In the fullness of time, Jesus came to earth as the supreme expression of God’s grace. “Out of His fullness we have all received grace in place of grace already given. For the law was given through Moses; grace and truth came through Jesus Christ” (John 1:16–17, NIV). This salvation brings lost humanity back into fellowship with its Creator and is freely available to anyone who believes. The grace of God is most fully expressed in Christ’s death on the cross when He “gave Himself for us to redeem us from all lawlessness” (Titus 2:14). Jesus’ perfect life, His substitutionary death, and His powerful resurrection embody God’s grace. Jesus’ death purchased salvation for those who trust in Him alone, as the hymn “Amazing Grace” says: “Amazing Grace, how sweet the sound / that saved a wretch like me / I once was lost, but now am found / was blind but now I see.”

God’s Grace in the Present

God’s amazing grace is far more extensive than many realize. It not only saves us from the past penalty of sin but also from the present power of sin. Paul explains that God’s grace is continually “training us to renounce ungodliness and worldly passions, and to live self-controlled, upright, and godly lives in the present age” (Titus 2:12). Like parents instruct their children, God patiently trains His children to fight sin and practice holiness, since our destiny is “to be conformed to the image of His Son” (Rom. 8:29). This means that any message of salvation that offers saving grace without sanctifying grace is “cheap grace.” This phrase was made popular by Dietrich Bonhoeffer, a German pastor during World War II, who defines it as “the grace which amounts to the justification of sin without the justification of the repentant sinner who departs from sin and from whom sin departs. . . . Cheap grace is the preaching of forgiveness without requiring repentance, baptism without church discipline . . . grace without the cross, grace without Jesus Christ, living and incarnate.”[1]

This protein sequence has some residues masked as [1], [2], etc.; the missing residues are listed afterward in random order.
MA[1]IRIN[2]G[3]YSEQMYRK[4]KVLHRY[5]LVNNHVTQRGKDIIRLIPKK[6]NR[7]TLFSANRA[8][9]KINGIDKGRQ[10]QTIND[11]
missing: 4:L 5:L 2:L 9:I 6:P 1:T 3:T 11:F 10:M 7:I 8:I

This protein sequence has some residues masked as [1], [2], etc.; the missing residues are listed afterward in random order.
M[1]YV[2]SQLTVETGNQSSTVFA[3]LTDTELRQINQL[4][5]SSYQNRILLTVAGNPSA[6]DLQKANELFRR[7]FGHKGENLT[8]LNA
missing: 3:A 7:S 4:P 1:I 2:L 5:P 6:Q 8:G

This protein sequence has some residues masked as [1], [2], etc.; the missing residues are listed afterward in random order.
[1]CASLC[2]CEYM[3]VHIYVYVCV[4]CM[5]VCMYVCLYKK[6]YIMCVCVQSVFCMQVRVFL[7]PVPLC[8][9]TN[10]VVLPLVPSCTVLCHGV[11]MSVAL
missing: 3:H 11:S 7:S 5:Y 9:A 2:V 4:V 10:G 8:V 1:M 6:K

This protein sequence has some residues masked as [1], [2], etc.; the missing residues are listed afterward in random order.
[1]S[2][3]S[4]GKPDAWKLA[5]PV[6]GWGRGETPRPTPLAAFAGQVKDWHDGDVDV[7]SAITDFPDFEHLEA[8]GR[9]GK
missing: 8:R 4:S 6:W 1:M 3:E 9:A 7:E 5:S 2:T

Since God’s transforming grace influences everything we think and do, Christians have the transforming power to learn to say “no” to the entire system of “ungodliness and worldly passions” that our culture nurtures. We must resist the temptations that bombard us and display God’s transforming grace by living “self-controlled, upright, and godly lives” (Titus 2:12). We should also be known for the good we do as well as the evil we resist. Jesus “gave Himself for us to redeem us from all lawlessness and to purify for Himself a people for His own possession who are zealous for good works” (Titus 2:14).